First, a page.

World War 2: Totalitarianism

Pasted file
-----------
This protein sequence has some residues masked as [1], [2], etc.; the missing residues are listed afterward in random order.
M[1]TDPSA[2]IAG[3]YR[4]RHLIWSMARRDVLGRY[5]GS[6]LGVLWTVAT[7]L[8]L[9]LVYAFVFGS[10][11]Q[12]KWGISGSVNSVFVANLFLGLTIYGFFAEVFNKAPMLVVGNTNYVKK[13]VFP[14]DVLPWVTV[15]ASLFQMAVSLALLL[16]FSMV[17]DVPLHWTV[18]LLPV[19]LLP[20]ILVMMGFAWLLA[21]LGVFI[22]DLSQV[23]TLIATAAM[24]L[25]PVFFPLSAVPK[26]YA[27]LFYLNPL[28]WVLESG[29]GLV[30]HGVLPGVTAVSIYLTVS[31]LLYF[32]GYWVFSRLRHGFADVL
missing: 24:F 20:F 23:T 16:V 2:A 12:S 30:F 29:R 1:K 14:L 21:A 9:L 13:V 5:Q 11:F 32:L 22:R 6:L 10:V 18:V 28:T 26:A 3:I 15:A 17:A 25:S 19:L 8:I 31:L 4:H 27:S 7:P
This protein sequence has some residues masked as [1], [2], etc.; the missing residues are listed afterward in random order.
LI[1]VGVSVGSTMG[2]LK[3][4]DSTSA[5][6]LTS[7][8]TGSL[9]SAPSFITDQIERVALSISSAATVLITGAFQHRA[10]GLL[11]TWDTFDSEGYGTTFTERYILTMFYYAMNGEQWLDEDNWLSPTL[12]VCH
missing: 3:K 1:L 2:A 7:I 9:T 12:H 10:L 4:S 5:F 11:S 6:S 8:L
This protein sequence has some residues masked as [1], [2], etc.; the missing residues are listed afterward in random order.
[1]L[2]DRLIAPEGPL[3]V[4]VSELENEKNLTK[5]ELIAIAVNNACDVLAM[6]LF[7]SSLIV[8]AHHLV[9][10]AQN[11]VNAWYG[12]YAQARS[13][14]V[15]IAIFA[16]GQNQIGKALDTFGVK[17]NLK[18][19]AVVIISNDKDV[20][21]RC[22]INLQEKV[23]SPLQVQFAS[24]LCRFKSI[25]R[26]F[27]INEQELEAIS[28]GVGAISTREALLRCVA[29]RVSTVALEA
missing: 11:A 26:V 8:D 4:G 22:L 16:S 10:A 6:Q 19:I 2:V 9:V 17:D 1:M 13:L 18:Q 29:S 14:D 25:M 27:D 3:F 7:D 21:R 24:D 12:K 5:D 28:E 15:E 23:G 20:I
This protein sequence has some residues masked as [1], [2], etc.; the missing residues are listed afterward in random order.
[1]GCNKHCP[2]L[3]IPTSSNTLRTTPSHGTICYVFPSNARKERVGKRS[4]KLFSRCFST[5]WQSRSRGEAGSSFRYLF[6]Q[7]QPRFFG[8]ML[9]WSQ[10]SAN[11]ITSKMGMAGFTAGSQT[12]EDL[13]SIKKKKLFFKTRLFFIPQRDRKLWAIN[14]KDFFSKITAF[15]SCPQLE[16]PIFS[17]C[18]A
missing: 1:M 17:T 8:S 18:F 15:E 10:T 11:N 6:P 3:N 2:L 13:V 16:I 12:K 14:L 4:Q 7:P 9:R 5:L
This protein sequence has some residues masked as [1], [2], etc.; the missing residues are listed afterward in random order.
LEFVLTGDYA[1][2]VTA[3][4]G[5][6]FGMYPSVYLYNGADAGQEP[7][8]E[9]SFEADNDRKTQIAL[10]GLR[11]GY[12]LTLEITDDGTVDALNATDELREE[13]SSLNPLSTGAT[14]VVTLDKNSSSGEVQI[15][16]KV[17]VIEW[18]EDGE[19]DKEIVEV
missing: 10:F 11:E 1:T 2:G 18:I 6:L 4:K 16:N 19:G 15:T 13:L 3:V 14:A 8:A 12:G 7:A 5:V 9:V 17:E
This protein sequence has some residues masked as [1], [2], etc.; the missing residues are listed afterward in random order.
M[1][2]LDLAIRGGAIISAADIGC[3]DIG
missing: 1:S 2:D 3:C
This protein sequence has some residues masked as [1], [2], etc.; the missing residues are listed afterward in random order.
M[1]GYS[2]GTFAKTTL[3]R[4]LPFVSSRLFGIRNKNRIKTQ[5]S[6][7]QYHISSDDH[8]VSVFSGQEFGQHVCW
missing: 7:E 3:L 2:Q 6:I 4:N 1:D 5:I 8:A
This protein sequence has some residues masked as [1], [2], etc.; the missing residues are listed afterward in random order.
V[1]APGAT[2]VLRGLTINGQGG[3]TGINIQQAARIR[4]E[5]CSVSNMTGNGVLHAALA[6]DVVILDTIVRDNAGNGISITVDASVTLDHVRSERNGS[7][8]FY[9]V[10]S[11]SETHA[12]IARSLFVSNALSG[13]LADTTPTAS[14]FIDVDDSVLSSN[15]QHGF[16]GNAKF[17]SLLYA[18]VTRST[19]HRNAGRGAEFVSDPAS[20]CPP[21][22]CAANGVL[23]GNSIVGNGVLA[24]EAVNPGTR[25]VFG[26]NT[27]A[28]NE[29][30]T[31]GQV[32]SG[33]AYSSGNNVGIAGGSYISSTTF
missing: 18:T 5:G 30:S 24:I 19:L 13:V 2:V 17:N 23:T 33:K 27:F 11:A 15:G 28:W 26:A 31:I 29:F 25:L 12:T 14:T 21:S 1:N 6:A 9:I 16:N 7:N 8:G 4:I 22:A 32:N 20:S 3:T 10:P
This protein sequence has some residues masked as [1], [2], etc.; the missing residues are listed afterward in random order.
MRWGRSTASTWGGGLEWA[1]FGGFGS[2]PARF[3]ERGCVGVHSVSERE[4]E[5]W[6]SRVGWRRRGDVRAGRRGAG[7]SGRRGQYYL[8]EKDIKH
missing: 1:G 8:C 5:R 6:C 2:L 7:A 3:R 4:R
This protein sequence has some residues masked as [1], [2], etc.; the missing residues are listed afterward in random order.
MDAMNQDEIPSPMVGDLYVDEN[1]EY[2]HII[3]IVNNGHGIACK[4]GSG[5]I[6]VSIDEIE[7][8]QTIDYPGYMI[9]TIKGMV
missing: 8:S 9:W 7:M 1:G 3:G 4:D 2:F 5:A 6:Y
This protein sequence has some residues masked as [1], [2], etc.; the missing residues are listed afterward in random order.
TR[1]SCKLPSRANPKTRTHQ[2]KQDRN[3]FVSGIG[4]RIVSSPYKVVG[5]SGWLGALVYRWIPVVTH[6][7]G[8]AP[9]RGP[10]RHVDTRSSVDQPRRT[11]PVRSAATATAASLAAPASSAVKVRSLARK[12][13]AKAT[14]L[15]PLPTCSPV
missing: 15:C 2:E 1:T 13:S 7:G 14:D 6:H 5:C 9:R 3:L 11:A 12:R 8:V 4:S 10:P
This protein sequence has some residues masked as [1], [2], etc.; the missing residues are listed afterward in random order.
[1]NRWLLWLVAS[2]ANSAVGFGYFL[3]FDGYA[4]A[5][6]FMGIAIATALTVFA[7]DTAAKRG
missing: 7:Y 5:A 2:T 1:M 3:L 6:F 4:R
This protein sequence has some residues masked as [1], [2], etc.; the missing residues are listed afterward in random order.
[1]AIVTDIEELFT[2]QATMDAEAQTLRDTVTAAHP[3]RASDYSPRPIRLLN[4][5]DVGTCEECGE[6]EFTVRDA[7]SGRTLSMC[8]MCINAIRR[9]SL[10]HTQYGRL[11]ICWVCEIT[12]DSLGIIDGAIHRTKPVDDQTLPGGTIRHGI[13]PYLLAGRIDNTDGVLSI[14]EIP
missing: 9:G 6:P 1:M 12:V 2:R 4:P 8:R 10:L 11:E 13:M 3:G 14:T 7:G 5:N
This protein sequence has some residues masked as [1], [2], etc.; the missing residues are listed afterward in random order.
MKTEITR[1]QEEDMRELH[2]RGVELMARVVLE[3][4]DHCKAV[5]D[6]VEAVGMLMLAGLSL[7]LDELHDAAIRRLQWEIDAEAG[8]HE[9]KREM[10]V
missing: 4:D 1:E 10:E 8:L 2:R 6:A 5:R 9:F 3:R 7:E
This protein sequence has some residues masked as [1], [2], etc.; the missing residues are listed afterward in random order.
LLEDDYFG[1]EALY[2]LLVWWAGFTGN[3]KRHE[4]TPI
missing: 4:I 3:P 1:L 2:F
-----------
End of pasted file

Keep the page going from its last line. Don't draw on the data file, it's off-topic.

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Totalitarianism: a concept used to describe political systems whereby a state regulates nearly every aspect of public and private life. Fascism: an authoritarian nationalist ideology focused on solving economic, political, and social problems that its supporters see as causing national decline or decadence. Nazism: the ideology and practices of the National Socialist German Workers’ Party under Adolf Hitler, and the policies adopted by the dictatorial government of Nazi Germany from 1933 to 1945. Neutrality Acts: a series of laws that were passed by the United States Congress in the 1930s, in response to the growing turmoil in Europe and Asia that eventually led to World War II. Appeasement: the policy of settling international quarrels by admitting and satisfying grievances through rational negotiation and compromise, thereby avoiding the resort to an armed conflict which would be expensive, bloody, and possibly dangerous. Blitzkrieg: a military doctrine of an all-mechanized force concentrating its attack on a small section of the enemy front then, once the latter is pierced, proceeding without regard to its flank. Atlantic Charter: the essential blue-print for the Post War world and is the foundation for many of the international treaties and organizations that currently shape the world. Rationing: the controlled distribution of resources and scarce goods or services. Kamikaze: suicide attacks by military aviators from the Empire of Japan against Allied shipping, in the closing stages of the Pacific campaign of World War II, to destroy as many warships as possible. Tuskegee Airmen: the popular name of a group of African American pilots who flew with distinction during World War II as the 332nd Fighter Group of the US Army Air Corps. 442nd Regimental Combat Team: an Asian American unit composed of mostly Japanese Americans who fought in Europe during the Second World War. Joseph Stalin: the Soviet Union under Stalin signed a non-aggression...
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